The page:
Where Illinois School Districts Get Their Funding: Local, State and National Money

When Illinois lawmakers get back to work in January, they'll have a lot of decisions to make on the state budget and minimum wage laws. They'll also be faced with the question of whether or not and how to restructure school funding in Illinois. Schools throughout the state currently receive their operational and instructional costs from three sources: Local property tax revenue, state funding and federal education money.

State Sen. Andy Manar introduced Senate Bill 16 in an effort to distribute school funds more evenly across the state. The bill proposes that a portion of the revenue from wealthier districts is distributed to poorer districts to make students' education statewide more equal. The passed the Illinois Senate in May but did not get a vote in the House. It's expected to be re-introduced when the new, 99th General Assembly convenes in January.

In Illinois, much local education funding comes from property taxes within the district. Areas with higher property values pay higher property taxes, meaning more money is then funneled into the schools in the area. SB 16 would devise a formula to move some money from the wealthier districts to less-affluent schools.

State education funding in Illinois is determined through two different grants given to the districts. The Illinois State Board of Education says that the first grant is a basic action designed to make sure each district has enough money to meet state per-pupil spending guidelines.

From the ISBE:

No district receives the full Foundation Level per pupil -instead they receive an amount that, when combined with local resources per pupil, achieves the Foundation Level.

This is what the ISBE says about the second grant, which is intended to assist low-income students in a given district:

The second grant is the supplemental GSA grant for low-income students. This grant, which is not equalized, is based on the proportion of low-income students in a district. The amount paid through this grant increases as the proportion of low-income students in a district increases.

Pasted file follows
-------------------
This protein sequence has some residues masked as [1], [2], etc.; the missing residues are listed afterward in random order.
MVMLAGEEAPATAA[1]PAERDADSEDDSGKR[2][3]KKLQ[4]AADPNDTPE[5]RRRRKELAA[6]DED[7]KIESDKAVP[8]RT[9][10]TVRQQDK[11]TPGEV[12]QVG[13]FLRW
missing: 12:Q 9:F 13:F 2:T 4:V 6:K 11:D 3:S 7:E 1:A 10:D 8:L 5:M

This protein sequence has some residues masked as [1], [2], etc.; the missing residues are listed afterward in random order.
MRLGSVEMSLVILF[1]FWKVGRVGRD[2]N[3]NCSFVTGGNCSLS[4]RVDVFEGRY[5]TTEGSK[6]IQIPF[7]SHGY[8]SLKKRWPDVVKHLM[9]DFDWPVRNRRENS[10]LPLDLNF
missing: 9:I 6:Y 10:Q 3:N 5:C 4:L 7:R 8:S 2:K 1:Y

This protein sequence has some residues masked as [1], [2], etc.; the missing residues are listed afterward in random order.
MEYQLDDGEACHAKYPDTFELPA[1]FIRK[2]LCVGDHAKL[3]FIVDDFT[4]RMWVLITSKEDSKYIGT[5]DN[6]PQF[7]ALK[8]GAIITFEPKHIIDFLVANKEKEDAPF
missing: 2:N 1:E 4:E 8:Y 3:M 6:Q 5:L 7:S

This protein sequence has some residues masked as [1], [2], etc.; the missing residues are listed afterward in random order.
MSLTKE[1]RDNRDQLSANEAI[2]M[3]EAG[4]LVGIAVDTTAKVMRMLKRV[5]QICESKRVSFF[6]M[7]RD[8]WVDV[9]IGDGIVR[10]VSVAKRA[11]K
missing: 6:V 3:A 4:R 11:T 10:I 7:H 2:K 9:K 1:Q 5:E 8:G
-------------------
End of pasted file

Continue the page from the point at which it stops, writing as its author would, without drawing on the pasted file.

The formula used means that the more low-income students in a district, the more money per student the state gives that district. In 2014, the Illinois government received $1.93 billion in these General State Aid poverty claims in 2014, up nearly 9 percent from 2013. Districts must meet public health, student attendance and curricular requirements to receive this money.

In fiscal year 2014, the Illinois state government spent $9.8 billion on education. Gov.-elect Bruce Rauner has said he would like to increase the state's education budget through increased efficiency in other areas.

Even though the U.S. Constitution says that public education financial regulations and funding are to be managed at the state level, schools still receive federal money. The U.S. Department of Education says this is because "[t]here is also a compelling national interest in the quality of the nation's public schools." Congress has therefore set aside legislative mechanisms to give extra support beyond state help, such as Title I and Reading First.

The U.S. federal government spent about $141 billion, or 4 percent of the entire budget, on education in the 2014 fiscal year, says the New America Foundation. Some of this money is sent straight to the individual districts and some is sent to the state and then distributed to districts. States can decide whether or not to accept this grant money.

The New America Foundation presented this chart of the Department of Education's 2014 allocations:


Advance Illinois says Illinois public schools have lost $1.4 billion since 2010 due to funding cuts, a fact the organization blames partly on the state's overall economic crisis. By Illinois state law, each school must spend at least $6,000 per year on every student. Many schools were unable to meet that requirement in 2013 because only 89 percent of required state funds were disbursed.

From Advance Illinois:

The budget cut most hurts disadvantaged districts. The 20 percent of students enrolled in the poorest school districts are losing $160 million in general state education funds due to proration this year, while the 20 percent of students in school districts with the fewest poor students are losing $30 million.

But before Illinoisans can figure out what the best reform plan is, we've got to understand what's happening currently. On average, Illinois schools get most of their funding from local sources-66 percent. State funding makes up 26.1 percent of Illinois districts' money and 7.9 percent of their money comes from federal money. There are a total of 2,072,991 students enrolled in Illinois' public schools in, according to Megan Griffin at the ISBE, 864 Category 2 public school districts.


Here are graphs from the ISBE outlining where one of the biggest, one of the smallest and a middle-sized district received their funding for the 2013-2014 school year:

CUSD 300


Enrollment: 20,888

2014 budget: $220 million

Local funding: $172.2 million

State funding: $29.5 million

Federal funding: $14.3 million

West Central CUSD 235


Enrollment: 934

2014 budget: $7.7 million

Local funding: $3.6 million

State funding: $3.5 million

Federal funding: $523,600

Farrington CCSD 99


Enrollment: 64

2014 budget: $540,000

Local funding: $122,040

State funding: $326,160

Federal funding: $91,800

Check out 27 other districts' funding percentages at Reboot Illinois to compare where large and small districts get most of their money.

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